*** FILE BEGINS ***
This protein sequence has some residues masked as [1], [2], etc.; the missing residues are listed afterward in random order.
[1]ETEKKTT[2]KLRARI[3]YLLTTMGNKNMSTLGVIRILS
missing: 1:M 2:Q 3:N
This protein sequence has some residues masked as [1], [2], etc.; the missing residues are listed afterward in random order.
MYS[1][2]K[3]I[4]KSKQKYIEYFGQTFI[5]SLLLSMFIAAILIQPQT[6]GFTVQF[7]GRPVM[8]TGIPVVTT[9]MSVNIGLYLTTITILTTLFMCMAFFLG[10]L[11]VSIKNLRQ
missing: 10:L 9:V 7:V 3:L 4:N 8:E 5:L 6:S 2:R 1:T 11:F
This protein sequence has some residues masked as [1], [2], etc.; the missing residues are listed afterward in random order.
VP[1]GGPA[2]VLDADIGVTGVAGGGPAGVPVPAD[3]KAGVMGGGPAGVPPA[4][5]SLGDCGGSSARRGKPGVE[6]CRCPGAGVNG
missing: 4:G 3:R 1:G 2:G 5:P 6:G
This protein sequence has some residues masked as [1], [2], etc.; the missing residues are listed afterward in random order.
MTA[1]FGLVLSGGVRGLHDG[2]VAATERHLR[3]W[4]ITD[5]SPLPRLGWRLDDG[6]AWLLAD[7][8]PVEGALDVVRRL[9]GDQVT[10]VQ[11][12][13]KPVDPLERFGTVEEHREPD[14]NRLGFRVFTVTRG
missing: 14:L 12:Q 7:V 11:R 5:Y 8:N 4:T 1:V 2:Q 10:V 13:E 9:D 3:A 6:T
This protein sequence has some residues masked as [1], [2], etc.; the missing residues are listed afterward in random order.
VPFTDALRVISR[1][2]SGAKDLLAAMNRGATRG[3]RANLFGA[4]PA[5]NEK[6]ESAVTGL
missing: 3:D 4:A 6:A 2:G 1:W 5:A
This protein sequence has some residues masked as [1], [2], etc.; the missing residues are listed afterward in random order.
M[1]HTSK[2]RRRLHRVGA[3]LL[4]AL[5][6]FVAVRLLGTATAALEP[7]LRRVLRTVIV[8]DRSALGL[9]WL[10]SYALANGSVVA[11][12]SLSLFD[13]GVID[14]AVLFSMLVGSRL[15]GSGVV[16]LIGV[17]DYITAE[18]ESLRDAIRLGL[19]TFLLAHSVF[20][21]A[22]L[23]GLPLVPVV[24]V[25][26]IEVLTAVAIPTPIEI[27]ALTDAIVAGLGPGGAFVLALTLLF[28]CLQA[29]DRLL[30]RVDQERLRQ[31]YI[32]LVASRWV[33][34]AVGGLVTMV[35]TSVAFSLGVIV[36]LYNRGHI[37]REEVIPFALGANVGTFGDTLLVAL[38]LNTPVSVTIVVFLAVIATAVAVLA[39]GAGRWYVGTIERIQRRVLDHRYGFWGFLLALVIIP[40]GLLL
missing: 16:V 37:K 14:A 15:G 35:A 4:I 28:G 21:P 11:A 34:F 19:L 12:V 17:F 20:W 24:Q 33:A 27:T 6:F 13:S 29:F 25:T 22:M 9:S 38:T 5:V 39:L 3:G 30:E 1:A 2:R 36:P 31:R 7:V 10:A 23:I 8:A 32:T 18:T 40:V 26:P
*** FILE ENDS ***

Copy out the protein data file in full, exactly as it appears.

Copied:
This protein sequence has some residues masked as [1], [2], etc.; the missing residues are listed afterward in random order.
[1]ETEKKTT[2]KLRARI[3]YLLTTMGNKNMSTLGVIRILS
missing: 1:M 2:Q 3:N
This protein sequence has some residues masked as [1], [2], etc.; the missing residues are listed afterward in random order.
MYS[1][2]K[3]I[4]KSKQKYIEYFGQTFI[5]SLLLSMFIAAILIQPQT[6]GFTVQF[7]GRPVM[8]TGIPVVTT[9]MSVNIGLYLTTITILTTLFMCMAFFLG[10]L[11]VSIKNLRQ
missing: 10:L 9:V 7:V 3:L 4:N 8:E 5:L 6:S 2:R 1:T 11:F
This protein sequence has some residues masked as [1], [2], etc.; the missing residues are listed afterward in random order.
VP[1]GGPA[2]VLDADIGVTGVAGGGPAGVPVPAD[3]KAGVMGGGPAGVPPA[4][5]SLGDCGGSSARRGKPGVE[6]CRCPGAGVNG
missing: 4:G 3:R 1:G 2:G 5:P 6:G
This protein sequence has some residues masked as [1], [2], etc.; the missing residues are listed afterward in random order.
MTA[1]FGLVLSGGVRGLHDG[2]VAATERHLR[3]W[4]ITD[5]SPLPRLGWRLDDG[6]AWLLAD[7][8]PVEGALDVVRRL[9]GDQVT[10]VQ[11][12][13]KPVDPLERFGTVEEHREPD[14]NRLGFRVFTVTRG
missing: 14:L 12:Q 7:V 11:R 5:Y 8:N 4:T 1:V 2:Q 10:V 13:E 9:D 3:A 6:T
This protein sequence has some residues masked as [1], [2], etc.; the missing residues are listed afterward in random order.
VPFTDALRVISR[1][2]SGAKDLLAAMNRGATRG[3]RANLFGA[4]PA[5]NEK[6]ESAVTGL
missing: 3:D 4:A 6:A 2:G 1:W 5:A
This protein sequence has some residues masked as [1], [2], etc.; the missing residues are listed afterward in random order.
M[1]HTSK[2]RRRLHRVGA[3]LL[4]AL[5][6]FVAVRLLGTATAALEP[7]LRRVLRTVIV[8]DRSALGL[9]WL[10]SYALANGSVVA[11][12]SLSLFD[13]GVID[14]AVLFSMLVGSRL[15]GSGVV[16]LIGV[17]DYITAE[18]ESLRDAIRLGL[19]TFLLAHSVF[20][21]A[22]L[23]GLPLVPVV[24]V[25][26]IEVLTAVAIPTPIEI[27]ALTDAIVAGLGPGGAFVLALTLLF[28]CLQA[29]DRLL[30]RVDQERLRQ[31]YI[32]LVASRWV[33][34]AVGGLVTMV[35]TSVAFSLGVIV[36]LYNRGHI[37]REEVIPFALGANVGTFGDTLLVAL[38]LNTPVSVTIVVFLAVIATAVAVLA[39]GAGRWYVGTIERIQRRVLDHRYGFWGFLLALVIIP[40]GLLL
missing: 16:V 37:K 14:A 15:G 35:A 4:I 28:G 21:P 11:A 34:F 19:L 12:V 17:F 20:W 24:Q 33:A 27:T 6:F 13:S 29:F 25:T 22:M 9:S 38:T 5:V 39:L 3:G 30:E 1:A 2:R 36:P 31:R 7:V 10:A 23:I 8:A 32:T 18:T 40:V 26:P